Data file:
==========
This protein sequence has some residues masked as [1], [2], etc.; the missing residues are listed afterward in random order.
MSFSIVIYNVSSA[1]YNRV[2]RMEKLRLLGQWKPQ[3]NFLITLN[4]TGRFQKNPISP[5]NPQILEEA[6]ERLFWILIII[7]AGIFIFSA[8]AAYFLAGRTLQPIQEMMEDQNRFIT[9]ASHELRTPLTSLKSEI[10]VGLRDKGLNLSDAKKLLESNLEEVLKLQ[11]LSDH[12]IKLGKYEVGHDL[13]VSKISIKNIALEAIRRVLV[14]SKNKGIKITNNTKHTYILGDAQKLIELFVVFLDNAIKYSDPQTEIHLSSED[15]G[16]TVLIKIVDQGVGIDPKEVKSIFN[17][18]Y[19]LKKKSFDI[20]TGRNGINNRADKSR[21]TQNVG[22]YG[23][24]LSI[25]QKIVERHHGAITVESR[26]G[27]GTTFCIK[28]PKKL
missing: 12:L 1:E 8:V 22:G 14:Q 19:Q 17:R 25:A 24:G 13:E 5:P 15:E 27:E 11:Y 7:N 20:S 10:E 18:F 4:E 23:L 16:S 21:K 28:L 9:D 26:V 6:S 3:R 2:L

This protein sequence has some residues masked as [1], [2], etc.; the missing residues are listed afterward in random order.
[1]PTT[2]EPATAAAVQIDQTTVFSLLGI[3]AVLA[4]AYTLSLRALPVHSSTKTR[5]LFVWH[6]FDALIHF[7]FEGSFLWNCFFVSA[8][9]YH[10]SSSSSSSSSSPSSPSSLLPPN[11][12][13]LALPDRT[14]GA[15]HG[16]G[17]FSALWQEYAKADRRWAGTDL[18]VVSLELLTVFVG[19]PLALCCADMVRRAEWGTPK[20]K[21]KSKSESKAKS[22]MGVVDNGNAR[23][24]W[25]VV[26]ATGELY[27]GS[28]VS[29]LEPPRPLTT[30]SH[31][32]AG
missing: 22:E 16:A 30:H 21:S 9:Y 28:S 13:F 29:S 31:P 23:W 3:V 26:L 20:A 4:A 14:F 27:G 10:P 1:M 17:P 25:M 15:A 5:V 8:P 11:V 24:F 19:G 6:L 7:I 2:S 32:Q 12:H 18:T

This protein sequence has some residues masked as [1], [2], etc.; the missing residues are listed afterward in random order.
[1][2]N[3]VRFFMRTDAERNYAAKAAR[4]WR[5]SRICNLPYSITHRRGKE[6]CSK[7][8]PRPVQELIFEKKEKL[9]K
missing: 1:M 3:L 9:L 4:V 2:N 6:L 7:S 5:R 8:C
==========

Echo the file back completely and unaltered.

This protein sequence has some residues masked as [1], [2], etc.; the missing residues are listed afterward in random order.
MSFSIVIYNVSSA[1]YNRV[2]RMEKLRLLGQWKPQ[3]NFLITLN[4]TGRFQKNPISP[5]NPQILEEA[6]ERLFWILIII[7]AGIFIFSA[8]AAYFLAGRTLQPIQEMMEDQNRFIT[9]ASHELRTPLTSLKSEI[10]VGLRDKGLNLSDAKKLLESNLEEVLKLQ[11]LSDH[12]IKLGKYEVGHDL[13]VSKISIKNIALEAIRRVLV[14]SKNKGIKITNNTKHTYILGDAQKLIELFVVFLDNAIKYSDPQTEIHLSSED[15]G[16]TVLIKIVDQGVGIDPKEVKSIFN[17][18]Y[19]LKKKSFDI[20]TGRNGINNRADKSR[21]TQNVG[22]YG[23][24]LSI[25]QKIVERHHGAITVESR[26]G[27]GTTFCIK[28]PKKL
missing: 12:L 1:E 8:V 22:G 14:Q 19:Q 17:R 25:A 24:G 13:E 5:P 15:E 27:E 11:Y 7:N 20:S 10:E 18:F 4:E 23:L 16:S 21:K 28:L 9:D 26:V 6:S 3:R 2:L

This protein sequence has some residues masked as [1], [2], etc.; the missing residues are listed afterward in random order.
[1]PTT[2]EPATAAAVQIDQTTVFSLLGI[3]AVLA[4]AYTLSLRALPVHSSTKTR[5]LFVWH[6]FDALIHF[7]FEGSFLWNCFFVSA[8][9]YH[10]SSSSSSSSSSPSSPSSLLPPN[11][12][13]LALPDRT[14]GA[15]HG[16]G[17]FSALWQEYAKADRRWAGTDL[18]VVSLELLTVFVG[19]PLALCCADMVRRAEWGTPK[20]K[21]KSKSESKAKS[22]MGVVDNGNAR[23][24]W[25]VV[26]ATGELY[27]GS[28]VS[29]LEPPRPLTT[30]SH[31][32]AG
missing: 22:E 16:A 30:H 21:S 9:Y 28:S 13:F 29:S 31:P 23:W 3:V 26:L 20:A 4:A 14:F 27:G 10:P 1:M 17:P 25:M 15:A 5:V 8:P 11:V 24:F 19:G 6:L 7:I 2:S 32:Q 12:H 18:T

This protein sequence has some residues masked as [1], [2], etc.; the missing residues are listed afterward in random order.
[1][2]N[3]VRFFMRTDAERNYAAKAAR[4]WR[5]SRICNLPYSITHRRGKE[6]CSK[7][8]PRPVQELIFEKKEKL[9]K
missing: 1:M 3:L 9:L 4:V 2:N 6:L 7:S 5:R 8:C